Previous behavioral studies have indicated that individuals who are more sensitive to reward are faster at responding to switch trials when compared with individuals who are less sensitive to reward under high switching demands [21]. This has been interpreted as faster cognitive disengagement from previously relevant, and now irrelevant, stimulus attributes in high-SR scorers, which is in line with other cognitive studies of negative priming and latent inhibition [22,61] and would line up with the proposed association between appetitive motivation and cognitive flexibility [6]. However, other studies have shown that the BAS is associated with diminished activation in the ACC, lateral prefrontal cortex and parietal cortex during a working memory task, with no association with behavioral performance [20]. A similar pattern of altered brain activity without behavioral differences has been reported with clinical samples including ADHD and bipolar disorder patients, and substance-dependent individuals [6267]. Lack of association between SR scores and switch costs in the present task, added to the correlation pattern found in the fMRI analysis, might be indicative of a differential recruitment of brain resources in goal-directed behavior, which nevertheless leads to comparable task performance levels in high- and low-SR scorers. As discussed before, two aspects are noteworthy: the present analyses were restricted to brain activity in response to a cue that did not require any immediate behavioral response, and the length and fixed character of the cue-target interval could have canceled the association between SR and subsequent switch-related behavior, similar to that observed between cue-related brain activation and the behavioral cost. Absence of BAS effects on behavior may limit the scope of our results to cue processing in task switching, which suggests that a pattern of attenuated response in frontal and striatal regions may underlie BAS modulation of switch-cue processing in the absence of reward contingencies. The fact that the results remained unchanged after controlling for the effect of the switch cost suggests that the activation pattern associated with reward sensitivity is independent of the behavioral effects of the task. We kept the foreperiod similar to the study of reference [26] and the switch cost effect remained significant in our study. However, our foreperiod can be considered long enough [34] to reduce the variability in performance that might have led to SR-related effects. In a future study, challenging foreperiods of shorter duration may clarify the influence of SR on prefrontal activation and the behavioral effects of cognitive set-switching.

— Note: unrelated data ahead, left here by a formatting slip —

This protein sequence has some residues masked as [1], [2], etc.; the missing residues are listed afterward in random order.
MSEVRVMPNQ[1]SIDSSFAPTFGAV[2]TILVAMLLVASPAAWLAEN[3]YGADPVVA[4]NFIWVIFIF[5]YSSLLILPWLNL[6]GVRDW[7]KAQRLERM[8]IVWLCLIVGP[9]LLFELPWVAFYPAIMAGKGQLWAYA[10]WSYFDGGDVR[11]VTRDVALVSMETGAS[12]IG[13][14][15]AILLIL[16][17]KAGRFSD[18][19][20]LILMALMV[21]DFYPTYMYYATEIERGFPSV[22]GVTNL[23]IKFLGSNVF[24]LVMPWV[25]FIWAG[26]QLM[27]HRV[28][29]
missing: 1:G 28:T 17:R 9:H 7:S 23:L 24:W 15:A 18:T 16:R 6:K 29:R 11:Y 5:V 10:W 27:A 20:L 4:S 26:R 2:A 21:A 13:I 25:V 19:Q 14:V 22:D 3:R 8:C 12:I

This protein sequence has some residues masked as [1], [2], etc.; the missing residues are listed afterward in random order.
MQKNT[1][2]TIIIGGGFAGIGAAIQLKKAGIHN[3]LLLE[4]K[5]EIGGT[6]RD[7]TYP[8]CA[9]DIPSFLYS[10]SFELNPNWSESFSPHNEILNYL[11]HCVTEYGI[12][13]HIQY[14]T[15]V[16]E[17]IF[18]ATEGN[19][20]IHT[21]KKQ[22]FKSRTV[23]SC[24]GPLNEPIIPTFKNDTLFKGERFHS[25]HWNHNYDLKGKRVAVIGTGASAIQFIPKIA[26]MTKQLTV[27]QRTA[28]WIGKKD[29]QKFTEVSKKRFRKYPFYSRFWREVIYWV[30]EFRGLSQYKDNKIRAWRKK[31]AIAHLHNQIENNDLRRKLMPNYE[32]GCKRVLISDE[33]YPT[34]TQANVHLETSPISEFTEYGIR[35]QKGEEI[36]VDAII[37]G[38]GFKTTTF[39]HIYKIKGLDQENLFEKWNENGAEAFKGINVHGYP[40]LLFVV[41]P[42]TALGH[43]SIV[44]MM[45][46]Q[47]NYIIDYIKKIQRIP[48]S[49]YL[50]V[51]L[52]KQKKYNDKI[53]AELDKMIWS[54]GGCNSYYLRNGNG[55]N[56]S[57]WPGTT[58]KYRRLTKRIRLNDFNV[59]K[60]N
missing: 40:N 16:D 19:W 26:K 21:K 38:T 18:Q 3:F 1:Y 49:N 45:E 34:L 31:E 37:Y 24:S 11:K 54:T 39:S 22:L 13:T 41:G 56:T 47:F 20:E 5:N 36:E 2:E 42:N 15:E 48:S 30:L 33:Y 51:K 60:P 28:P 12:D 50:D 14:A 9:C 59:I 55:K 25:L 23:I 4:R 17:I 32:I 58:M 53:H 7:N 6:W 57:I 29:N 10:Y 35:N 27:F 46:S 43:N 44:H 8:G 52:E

Summary and Conclusions